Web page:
Write your devotional well, and it will touch your reader and help him to deal with life’s situations.

  Jo Huddleston is an author and inspirational writer. Visit her at                               

Saturday, March 10, 2012

Laying Down the Pen - Janey Goude

One of my most effective writing tools is the two-letter word, “No.” Simple, but maddeningly difficult. Mostly, because I enjoy saying, “Yes.” I love to write. God gifted me to write. I know it’s my calling, and often that knowledge is exactly what clouds my ability to clearly see His plan.

Sometimes I start off with His plan and then it becomes my plan. I want to continue long after He is finished. I am having fun with the plan. I may even be making nice money with the plan. I hear Him tell me that my part in the plan is done, but I’m not convinced. It's enjoyable and comfortable. Why would He tell me to stop?

Sometimes, I start off on my own idea from the beginning. The offer comes, and the job requires skills that fit squarely within my gifting. I don’t even think to consult Him to see if it is part of His desire for me. I mean, it’s a no-brainer. One day my grand scheme begins to crumble and I ask why His project is failing.

Sometimes He presents His plan, but I fail to join Him. I’m either too busy with my own agenda or too scared to step out of my comfort zone.

God reminded me why it’s important to be obedient when He tells me to lay down my pen for either a project or a season.

I read a blog post about a writer who laid down her dream of writing for a season. Her writing project was publication ready, but she strongly felt the Lord tell her to stop. So she laid it to the side. A short time later her life turned upside down and remained filled with overwhelming situations for an entire year. She realized God was protecting her. If she had secured a publishing contract, she never would have had the energy to complete the editing and marketing tasks. God knew her attention was going to be needed in other areas. Once that season had passed, God prompted her to pursue her writing again. In short order she had a publishing deal.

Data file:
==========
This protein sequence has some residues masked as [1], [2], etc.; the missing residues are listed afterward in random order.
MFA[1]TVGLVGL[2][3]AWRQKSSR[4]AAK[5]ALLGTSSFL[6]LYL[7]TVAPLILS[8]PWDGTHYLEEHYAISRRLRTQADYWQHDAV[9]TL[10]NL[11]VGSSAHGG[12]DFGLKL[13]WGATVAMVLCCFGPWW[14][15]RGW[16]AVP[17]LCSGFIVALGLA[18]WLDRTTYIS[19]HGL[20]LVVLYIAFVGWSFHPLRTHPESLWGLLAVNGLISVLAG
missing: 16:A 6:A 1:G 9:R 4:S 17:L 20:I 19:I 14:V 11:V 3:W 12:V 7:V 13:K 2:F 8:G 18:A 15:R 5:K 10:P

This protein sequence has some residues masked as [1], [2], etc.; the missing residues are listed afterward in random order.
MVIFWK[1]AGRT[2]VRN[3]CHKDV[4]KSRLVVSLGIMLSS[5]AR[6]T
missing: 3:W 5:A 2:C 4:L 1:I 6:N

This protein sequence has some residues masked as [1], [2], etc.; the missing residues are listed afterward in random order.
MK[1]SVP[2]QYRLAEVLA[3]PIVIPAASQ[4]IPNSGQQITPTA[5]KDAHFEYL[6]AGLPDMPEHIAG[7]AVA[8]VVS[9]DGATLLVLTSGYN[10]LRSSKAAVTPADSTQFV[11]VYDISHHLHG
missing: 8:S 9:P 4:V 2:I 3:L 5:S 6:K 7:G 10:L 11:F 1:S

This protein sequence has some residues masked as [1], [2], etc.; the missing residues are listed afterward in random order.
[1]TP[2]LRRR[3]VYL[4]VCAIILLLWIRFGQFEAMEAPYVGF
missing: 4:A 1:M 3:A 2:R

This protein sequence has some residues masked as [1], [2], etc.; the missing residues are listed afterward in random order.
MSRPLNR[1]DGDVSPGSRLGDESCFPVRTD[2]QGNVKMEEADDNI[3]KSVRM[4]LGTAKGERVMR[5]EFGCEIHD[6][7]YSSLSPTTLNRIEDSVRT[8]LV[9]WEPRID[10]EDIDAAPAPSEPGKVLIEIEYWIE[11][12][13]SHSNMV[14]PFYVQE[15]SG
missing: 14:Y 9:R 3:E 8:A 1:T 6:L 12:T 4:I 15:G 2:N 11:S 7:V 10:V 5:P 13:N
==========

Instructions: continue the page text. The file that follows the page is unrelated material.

I reconnected with a friend. The last time I’d seen her she was heading up a successful ministry that impacted hundreds of children. She shared how dramatically her life had changed. Months earlier she felt God telling her to step down from the ministry at the same time He began stirring her creativity to begin a new enterprise. Since no one else knew how to carry out the ministry, she knew it would flounder without her involvement. So, she pressed on, sure she was doing God’s Kingdom a favor. Right up until she was admitted for the emergency removal of a ruptured cancerous tumor. As she was being discharged, she shared her work dilemma with a nurse she had never seen before. The nurse boldly asked, “Is it your ministry or God’s ministry?” With that challenge, my friend went to the pastor and resigned. A short time later, a relative came to live with her who can not be left alone. Now she spends her days caring for her relative and being obedient to God’s new plan for her life: a creative enterprise which He designed to be done from the comfort of her home.

These stories stirred a personal memory of God’s plans and provision. After my second child was born, God completely reorganized my life. He saw fit to end a lucrative career in health management and began opening doors for writing. I wasn’t making much money; but with no formal training, I was amazed anyone was paying me at all. Over the next four years God arranged for a small, but steady income stream from this gift of writing. Then, when our third child was born, I heard Him say, “Stop.” No reason, just, “Stop.” My, how I labored over that decision and grieved the loss of something I loved. But I couldn’t get away from His voice, so eventually I surrendered.